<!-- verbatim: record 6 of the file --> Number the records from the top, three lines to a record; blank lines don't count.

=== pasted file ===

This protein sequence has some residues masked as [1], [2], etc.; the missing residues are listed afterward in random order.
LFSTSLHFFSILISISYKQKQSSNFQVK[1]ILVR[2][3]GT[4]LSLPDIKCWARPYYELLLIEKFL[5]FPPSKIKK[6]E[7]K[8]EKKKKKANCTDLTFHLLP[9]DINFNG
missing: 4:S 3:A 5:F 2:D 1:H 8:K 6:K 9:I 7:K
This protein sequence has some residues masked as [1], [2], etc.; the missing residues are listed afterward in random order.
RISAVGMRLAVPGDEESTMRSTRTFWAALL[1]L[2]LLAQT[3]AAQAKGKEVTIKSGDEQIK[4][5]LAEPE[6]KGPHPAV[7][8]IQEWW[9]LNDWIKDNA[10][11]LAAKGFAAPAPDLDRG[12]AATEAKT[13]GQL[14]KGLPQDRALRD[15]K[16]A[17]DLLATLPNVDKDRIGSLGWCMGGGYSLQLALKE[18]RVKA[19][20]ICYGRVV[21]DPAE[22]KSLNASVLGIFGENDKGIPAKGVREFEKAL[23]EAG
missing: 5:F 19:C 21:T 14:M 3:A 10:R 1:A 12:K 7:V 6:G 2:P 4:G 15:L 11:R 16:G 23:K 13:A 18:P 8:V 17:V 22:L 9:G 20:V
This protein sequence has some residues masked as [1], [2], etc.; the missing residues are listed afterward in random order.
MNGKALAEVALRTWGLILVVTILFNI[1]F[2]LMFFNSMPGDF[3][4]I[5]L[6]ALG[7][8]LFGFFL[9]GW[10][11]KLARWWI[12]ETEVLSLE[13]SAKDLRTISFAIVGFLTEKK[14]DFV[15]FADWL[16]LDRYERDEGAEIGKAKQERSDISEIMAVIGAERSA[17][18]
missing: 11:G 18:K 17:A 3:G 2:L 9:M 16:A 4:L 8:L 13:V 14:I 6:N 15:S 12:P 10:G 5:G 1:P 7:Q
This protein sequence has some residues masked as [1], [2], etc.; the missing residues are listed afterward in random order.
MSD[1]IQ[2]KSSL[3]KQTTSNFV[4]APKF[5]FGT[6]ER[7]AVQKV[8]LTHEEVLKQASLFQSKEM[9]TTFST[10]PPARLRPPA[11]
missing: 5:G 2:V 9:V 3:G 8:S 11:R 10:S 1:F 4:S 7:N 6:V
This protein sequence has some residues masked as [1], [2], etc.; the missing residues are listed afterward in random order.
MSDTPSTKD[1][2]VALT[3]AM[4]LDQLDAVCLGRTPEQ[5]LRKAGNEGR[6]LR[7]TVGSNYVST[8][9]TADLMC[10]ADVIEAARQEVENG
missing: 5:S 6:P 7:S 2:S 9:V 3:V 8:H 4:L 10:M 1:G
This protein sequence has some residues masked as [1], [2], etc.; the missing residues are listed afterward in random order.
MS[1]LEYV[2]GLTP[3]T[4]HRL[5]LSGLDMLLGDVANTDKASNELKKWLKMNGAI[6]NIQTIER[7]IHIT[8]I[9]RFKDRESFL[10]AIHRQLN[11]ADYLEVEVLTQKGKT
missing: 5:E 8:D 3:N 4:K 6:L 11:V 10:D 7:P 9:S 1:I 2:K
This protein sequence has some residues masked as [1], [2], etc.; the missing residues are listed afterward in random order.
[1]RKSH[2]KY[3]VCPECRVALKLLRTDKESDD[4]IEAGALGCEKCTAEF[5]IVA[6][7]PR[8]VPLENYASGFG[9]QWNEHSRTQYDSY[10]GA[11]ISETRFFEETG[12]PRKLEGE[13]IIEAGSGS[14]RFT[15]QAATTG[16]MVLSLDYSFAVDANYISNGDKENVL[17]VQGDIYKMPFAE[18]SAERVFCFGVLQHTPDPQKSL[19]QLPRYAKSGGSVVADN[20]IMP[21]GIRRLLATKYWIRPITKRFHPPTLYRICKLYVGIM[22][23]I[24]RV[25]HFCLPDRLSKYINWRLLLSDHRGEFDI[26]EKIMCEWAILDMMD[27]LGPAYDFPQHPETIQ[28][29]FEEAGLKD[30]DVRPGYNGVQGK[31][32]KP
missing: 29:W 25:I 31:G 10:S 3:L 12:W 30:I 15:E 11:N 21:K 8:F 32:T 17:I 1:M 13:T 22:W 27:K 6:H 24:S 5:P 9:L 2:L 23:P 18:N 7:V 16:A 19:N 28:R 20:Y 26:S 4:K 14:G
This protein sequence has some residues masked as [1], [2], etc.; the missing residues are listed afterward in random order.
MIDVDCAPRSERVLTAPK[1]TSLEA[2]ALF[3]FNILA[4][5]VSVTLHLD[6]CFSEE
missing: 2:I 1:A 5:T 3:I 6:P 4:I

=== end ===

This protein sequence has some residues masked as [1], [2], etc.; the missing residues are listed afterward in random order.
MS[1]LEYV[2]GLTP[3]T[4]HRL[5]LSGLDMLLGDVANTDKASNELKKWLKMNGAI[6]NIQTIER[7]IHIT[8]I[9]RFKDRESFL[10]AIHRQLN[11]ADYLEVEVLTQKGKT
missing: 5:E 8:D 3:N 4:K 6:L 11:V 10:D 7:P 9:S 1:I 2:K